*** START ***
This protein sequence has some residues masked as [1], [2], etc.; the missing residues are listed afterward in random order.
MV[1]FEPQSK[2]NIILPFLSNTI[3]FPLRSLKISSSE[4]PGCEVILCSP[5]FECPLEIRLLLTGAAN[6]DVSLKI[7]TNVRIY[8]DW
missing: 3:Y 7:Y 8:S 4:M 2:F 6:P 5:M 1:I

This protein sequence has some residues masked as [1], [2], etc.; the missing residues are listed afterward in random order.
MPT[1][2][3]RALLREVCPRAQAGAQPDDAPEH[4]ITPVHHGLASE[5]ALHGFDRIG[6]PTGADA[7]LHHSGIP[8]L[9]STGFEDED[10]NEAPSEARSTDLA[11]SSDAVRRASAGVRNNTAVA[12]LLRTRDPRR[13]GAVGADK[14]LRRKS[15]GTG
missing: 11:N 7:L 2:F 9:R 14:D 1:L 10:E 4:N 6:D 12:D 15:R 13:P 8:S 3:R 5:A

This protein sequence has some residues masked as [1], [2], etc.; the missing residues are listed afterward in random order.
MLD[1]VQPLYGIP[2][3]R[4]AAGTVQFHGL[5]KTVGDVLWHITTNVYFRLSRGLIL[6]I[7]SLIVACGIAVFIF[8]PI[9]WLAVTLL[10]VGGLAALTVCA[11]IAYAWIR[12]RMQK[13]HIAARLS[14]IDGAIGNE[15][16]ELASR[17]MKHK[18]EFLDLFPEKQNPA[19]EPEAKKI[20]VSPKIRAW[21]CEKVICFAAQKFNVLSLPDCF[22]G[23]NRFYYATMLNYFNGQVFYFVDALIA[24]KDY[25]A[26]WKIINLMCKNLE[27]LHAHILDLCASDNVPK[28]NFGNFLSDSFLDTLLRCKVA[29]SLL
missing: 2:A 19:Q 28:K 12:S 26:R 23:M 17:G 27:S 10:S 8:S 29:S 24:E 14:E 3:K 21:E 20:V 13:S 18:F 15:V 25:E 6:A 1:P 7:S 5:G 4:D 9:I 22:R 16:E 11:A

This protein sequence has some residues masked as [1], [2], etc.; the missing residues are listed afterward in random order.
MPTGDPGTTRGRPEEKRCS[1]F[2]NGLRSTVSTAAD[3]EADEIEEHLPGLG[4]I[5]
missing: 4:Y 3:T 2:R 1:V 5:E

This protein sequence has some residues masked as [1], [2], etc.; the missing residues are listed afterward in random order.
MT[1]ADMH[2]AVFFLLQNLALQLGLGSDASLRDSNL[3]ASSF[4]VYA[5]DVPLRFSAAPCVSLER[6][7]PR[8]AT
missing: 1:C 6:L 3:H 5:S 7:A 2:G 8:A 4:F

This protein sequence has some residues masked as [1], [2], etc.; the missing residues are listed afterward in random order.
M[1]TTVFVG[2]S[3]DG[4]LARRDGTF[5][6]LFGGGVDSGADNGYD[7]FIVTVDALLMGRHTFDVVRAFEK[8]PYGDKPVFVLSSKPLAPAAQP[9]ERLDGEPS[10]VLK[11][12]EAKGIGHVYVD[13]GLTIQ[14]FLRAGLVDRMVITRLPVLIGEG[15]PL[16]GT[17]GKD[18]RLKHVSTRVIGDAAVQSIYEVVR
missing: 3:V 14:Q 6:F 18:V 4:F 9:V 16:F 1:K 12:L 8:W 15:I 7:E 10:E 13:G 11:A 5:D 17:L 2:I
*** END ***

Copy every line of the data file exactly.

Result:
This protein sequence has some residues masked as [1], [2], etc.; the missing residues are listed afterward in random order.
MV[1]FEPQSK[2]NIILPFLSNTI[3]FPLRSLKISSSE[4]PGCEVILCSP[5]FECPLEIRLLLTGAAN[6]DVSLKI[7]TNVRIY[8]DW
missing: 3:Y 7:Y 8:S 4:M 2:F 6:P 5:M 1:I

This protein sequence has some residues masked as [1], [2], etc.; the missing residues are listed afterward in random order.
MPT[1][2][3]RALLREVCPRAQAGAQPDDAPEH[4]ITPVHHGLASE[5]ALHGFDRIG[6]PTGADA[7]LHHSGIP[8]L[9]STGFEDED[10]NEAPSEARSTDLA[11]SSDAVRRASAGVRNNTAVA[12]LLRTRDPRR[13]GAVGADK[14]LRRKS[15]GTG
missing: 11:N 7:L 2:F 9:R 14:D 1:L 10:E 4:N 6:D 12:D 15:R 13:P 8:S 3:R 5:A

This protein sequence has some residues masked as [1], [2], etc.; the missing residues are listed afterward in random order.
MLD[1]VQPLYGIP[2][3]R[4]AAGTVQFHGL[5]KTVGDVLWHITTNVYFRLSRGLIL[6]I[7]SLIVACGIAVFIF[8]PI[9]WLAVTLL[10]VGGLAALTVCA[11]IAYAWIR[12]RMQK[13]HIAARLS[14]IDGAIGNE[15][16]ELASR[17]MKHK[18]EFLDLFPEKQNPA[19]EPEAKKI[20]VSPKIRAW[21]CEKVICFAAQKFNVLSLPDCF[22]G[23]NRFYYATMLNYFNGQVFYFVDALIA[24]KDY[25]A[26]WKIINLMCKNLE[27]LHAHILDLCASDNVPK[28]NFGNFLSDSFLDTLLRCKVA[29]SLL
missing: 2:A 19:Q 28:K 12:S 26:R 23:M 17:G 27:S 10:S 8:S 29:S 24:E 14:E 3:K 21:E 20:V 13:S 18:F 15:V 25:E 6:A 1:P 7:S 5:G 4:D 9:I 22:R 16:E 11:A

This protein sequence has some residues masked as [1], [2], etc.; the missing residues are listed afterward in random order.
MPTGDPGTTRGRPEEKRCS[1]F[2]NGLRSTVSTAAD[3]EADEIEEHLPGLG[4]I[5]
missing: 4:Y 3:T 2:R 1:V 5:E

This protein sequence has some residues masked as [1], [2], etc.; the missing residues are listed afterward in random order.
MT[1]ADMH[2]AVFFLLQNLALQLGLGSDASLRDSNL[3]ASSF[4]VYA[5]DVPLRFSAAPCVSLER[6][7]PR[8]AT
missing: 1:C 6:L 3:H 5:S 7:A 2:G 8:A 4:F

This protein sequence has some residues masked as [1], [2], etc.; the missing residues are listed afterward in random order.
M[1]TTVFVG[2]S[3]DG[4]LARRDGTF[5][6]LFGGGVDSGADNGYD[7]FIVTVDALLMGRHTFDVVRAFEK[8]PYGDKPVFVLSSKPLAPAAQP[9]ERLDGEPS[10]VLK[11][12]EAKGIGHVYVD[13]GLTIQ[14]FLRAGLVDRMVITRLPVLIGEG[15]PL[16]GT[17]GKD[18]RLKHVSTRVIGDAAVQSIYEVVR
missing: 3:V 14:Q 6:F 18:V 4:F 9:V 16:F 1:K 12:L 8:W 15:I 7:E 10:E 13:G 11:A 5:D 17:L 2:I